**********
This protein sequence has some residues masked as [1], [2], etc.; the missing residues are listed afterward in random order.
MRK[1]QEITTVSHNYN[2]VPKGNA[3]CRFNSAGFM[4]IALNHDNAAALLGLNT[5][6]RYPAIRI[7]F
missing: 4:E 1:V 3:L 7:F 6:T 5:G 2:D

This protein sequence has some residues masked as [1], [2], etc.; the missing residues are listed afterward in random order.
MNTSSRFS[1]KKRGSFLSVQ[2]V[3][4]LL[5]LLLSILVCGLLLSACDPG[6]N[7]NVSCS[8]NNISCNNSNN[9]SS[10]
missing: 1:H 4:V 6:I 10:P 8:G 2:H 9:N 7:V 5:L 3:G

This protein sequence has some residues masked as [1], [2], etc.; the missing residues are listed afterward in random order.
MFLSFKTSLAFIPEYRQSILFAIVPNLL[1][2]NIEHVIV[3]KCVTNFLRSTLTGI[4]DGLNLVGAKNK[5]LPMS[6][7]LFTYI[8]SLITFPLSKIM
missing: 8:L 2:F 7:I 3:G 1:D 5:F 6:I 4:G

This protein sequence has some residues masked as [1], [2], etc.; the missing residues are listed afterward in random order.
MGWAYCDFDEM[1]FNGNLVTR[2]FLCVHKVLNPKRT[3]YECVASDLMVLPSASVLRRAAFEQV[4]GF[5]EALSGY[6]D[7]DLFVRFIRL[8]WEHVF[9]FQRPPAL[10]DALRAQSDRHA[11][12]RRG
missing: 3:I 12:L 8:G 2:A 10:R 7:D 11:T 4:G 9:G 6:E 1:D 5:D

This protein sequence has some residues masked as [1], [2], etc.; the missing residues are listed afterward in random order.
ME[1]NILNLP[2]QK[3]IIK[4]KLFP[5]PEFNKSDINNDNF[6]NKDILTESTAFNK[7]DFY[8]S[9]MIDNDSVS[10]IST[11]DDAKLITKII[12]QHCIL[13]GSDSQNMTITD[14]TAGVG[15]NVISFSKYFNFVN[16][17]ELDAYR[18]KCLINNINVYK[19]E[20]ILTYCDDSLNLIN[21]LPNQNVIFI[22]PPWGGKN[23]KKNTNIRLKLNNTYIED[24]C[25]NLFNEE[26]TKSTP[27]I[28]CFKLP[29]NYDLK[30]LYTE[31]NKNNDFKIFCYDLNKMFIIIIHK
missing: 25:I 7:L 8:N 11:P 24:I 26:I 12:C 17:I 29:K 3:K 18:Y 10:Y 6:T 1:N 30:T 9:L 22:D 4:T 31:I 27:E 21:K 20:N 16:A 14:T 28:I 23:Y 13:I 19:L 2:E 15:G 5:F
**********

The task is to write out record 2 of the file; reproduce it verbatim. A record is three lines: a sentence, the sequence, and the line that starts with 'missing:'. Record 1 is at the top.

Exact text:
This protein sequence has some residues masked as [1], [2], etc.; the missing residues are listed afterward in random order.
MNTSSRFS[1]KKRGSFLSVQ[2]V[3][4]LL[5]LLLSILVCGLLLSACDPG[6]N[7]NVSCS[8]NNISCNNSNN[9]SS[10]
missing: 1:H 4:V 6:I 10:P 8:G 2:H 9:N 7:V 5:L 3:G